Panasonic ES10: Use the front inputs, the comb filter only works if you use the composite inputs. The noise reduction you should turn off. As output you must use the scart 1 connector with an adapter which you can use with an s-video cable. All other outputs have brightness variations.
The gleitz website is not so clear about what input to use, but after some watching & comparing I believe you should definitely use the front S-video input (AV3), like you said! The other inputs had moving lines on the screen and busy color movement (all subtle, but noticeable) but when using AV3 they were all gone!

The output remark is also very interesting. I was capturing the tape via S-video out on my pc, while watching it through AV1 SCART on the same screen (switching inputs), and liked the colors more from the SCART output. It looked more natural, the captured video had somehow more vivid colors, but overdone...I thought it maybe had something to do with the capture card, but apparently it is something else! I need to buy a SCART/S-video adapter then.

About AV1: you can choose what kind of signal to output throught SCART (video, S-video, RGB). I chose RGB, because my TV can't handle S-video. But does it make sense also to capture in RGB instead of S-video? Does the Panasonic engine add extra color information, or will all the info still be in an S-video signal? I should buy a SCART-RGB break-out cable and a different capture card, if that's the case...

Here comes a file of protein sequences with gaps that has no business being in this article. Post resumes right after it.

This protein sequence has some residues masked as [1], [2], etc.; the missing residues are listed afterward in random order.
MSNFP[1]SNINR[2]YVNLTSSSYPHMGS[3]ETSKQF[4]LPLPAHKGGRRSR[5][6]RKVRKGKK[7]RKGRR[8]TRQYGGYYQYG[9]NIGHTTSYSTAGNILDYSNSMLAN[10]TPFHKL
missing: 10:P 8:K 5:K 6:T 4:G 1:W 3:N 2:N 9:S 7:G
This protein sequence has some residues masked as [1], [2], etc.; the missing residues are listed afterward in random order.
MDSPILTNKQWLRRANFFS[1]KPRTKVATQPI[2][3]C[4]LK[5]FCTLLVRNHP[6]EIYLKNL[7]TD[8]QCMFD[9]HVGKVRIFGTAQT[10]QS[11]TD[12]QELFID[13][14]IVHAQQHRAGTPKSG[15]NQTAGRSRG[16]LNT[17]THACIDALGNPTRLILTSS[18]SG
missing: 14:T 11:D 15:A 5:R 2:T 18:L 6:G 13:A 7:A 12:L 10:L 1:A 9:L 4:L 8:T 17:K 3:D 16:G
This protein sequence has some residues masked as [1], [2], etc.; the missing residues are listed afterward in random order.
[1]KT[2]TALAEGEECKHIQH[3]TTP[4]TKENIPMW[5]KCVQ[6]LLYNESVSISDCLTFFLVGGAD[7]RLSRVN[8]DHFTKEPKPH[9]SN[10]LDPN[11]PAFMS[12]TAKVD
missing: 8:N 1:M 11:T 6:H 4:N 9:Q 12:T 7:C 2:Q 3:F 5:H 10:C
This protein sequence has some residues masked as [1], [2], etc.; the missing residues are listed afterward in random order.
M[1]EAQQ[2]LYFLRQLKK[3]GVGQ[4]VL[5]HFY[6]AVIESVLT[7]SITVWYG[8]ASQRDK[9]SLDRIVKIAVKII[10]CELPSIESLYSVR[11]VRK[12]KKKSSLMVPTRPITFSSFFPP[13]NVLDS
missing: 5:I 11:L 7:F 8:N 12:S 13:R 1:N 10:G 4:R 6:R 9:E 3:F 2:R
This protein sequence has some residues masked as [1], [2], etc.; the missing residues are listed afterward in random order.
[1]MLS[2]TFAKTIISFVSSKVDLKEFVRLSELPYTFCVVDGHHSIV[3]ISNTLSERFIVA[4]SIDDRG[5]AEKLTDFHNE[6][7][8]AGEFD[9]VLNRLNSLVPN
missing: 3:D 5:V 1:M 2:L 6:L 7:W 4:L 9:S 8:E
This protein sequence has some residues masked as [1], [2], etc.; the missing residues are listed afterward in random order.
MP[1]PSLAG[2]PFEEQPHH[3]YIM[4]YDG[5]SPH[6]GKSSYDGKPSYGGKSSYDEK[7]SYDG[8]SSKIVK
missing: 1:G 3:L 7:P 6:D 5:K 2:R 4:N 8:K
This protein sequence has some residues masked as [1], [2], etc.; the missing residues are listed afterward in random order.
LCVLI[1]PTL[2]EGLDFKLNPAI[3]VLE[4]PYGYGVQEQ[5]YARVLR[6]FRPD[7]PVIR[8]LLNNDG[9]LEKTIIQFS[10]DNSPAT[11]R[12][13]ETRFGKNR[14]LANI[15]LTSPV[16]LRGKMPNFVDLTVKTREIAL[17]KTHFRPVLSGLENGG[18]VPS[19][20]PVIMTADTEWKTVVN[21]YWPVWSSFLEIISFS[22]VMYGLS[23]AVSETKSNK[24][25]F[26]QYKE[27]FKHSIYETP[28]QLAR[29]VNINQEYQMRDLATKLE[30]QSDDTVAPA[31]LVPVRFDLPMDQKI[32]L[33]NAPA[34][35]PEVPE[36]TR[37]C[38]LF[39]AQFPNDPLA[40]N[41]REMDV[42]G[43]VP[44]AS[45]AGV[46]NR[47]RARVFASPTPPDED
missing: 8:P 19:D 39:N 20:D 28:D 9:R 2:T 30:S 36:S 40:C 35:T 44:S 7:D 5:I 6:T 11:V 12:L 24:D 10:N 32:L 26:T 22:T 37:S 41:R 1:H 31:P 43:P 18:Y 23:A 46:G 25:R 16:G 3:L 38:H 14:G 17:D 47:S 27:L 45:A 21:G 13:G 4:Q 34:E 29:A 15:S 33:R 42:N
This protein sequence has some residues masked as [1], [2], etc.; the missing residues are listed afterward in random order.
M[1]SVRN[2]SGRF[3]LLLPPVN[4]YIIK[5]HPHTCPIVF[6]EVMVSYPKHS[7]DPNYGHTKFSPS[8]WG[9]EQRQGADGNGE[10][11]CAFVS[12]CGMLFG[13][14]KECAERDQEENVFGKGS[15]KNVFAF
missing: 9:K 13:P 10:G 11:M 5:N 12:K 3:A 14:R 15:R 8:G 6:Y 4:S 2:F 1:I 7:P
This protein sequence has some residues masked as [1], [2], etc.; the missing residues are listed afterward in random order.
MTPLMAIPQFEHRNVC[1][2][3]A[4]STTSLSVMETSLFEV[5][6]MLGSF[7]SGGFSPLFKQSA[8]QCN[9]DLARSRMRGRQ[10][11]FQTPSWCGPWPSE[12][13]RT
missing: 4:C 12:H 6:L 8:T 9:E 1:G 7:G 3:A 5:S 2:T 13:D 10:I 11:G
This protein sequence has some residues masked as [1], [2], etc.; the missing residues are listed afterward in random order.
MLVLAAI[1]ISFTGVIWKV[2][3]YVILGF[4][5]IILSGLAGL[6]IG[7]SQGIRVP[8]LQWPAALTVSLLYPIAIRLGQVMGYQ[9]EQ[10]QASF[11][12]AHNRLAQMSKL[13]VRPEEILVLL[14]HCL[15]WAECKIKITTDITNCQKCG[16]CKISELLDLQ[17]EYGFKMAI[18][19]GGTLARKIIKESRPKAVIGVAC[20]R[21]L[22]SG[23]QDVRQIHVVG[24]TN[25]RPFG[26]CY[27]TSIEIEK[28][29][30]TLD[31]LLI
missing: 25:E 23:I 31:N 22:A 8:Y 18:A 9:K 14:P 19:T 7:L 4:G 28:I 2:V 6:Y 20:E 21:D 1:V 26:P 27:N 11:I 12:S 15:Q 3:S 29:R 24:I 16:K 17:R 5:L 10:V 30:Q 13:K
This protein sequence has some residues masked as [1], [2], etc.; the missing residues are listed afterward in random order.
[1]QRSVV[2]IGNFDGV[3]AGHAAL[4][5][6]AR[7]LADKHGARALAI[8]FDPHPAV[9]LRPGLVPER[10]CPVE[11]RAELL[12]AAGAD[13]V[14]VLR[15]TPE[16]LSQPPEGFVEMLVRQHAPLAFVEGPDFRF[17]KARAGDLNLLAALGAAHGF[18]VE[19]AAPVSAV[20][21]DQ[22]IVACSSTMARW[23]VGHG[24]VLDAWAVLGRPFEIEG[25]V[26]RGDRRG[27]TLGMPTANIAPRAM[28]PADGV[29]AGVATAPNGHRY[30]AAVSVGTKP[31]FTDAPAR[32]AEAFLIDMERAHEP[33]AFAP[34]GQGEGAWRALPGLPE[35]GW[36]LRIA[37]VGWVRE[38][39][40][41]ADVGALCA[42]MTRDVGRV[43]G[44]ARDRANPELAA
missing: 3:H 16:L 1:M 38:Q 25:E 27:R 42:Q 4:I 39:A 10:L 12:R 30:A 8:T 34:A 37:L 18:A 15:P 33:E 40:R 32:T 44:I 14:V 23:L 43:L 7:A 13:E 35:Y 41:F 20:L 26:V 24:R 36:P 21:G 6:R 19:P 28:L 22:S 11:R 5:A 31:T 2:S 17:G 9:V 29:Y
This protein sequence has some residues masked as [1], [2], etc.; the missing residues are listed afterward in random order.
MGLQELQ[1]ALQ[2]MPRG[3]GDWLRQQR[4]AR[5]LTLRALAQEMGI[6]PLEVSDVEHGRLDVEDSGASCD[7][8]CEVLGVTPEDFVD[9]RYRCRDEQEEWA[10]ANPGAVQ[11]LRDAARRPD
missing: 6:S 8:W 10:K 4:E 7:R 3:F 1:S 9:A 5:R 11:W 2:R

Quote:
Originally Posted by Bogilein View Post
If you can read german language you should read this:
https://gleitz.info/forum/index.php?...en-und-andere/
Interesting post! But it seems not as detailed and founded as some of the information here on this forum? It's quite a different approach, using a Panasonic DVR to digitize your analog signal and then capturing it digitally later...how does it stand versus letting a USB capture card (like the ATI 600) do the digitization?
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  #8  
12-30-2018, 03:33 AM
sanlyn sanlyn is offline
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The instructions for connecting your player to a capture device using s-video seem correct. If you are using an ATI 600 USB capture device, connect your s-video to the s-video input on the ATI 600, and connect audio to the ATI 600 as well. The capture software we recommend is VirtualDub, although many use AmarecTV.
Capturing with VirtualDub [Settings Guide]

Analog tape is captured to YUY2 color using a lossless codec (Huffyuv preferred, but you can also use Lagarith or UT Video codec). It's recommended that you should never capture VHS YUV source to RGB color. Capture to lossy DV or other lossy codecs such as h.264 or mpeg is not recommended and causes serious image degradation during restoration processing (color correction, denoising, etc.). If you expect to perform any sort of restoration or repair to your captures, do not use lossy codecs.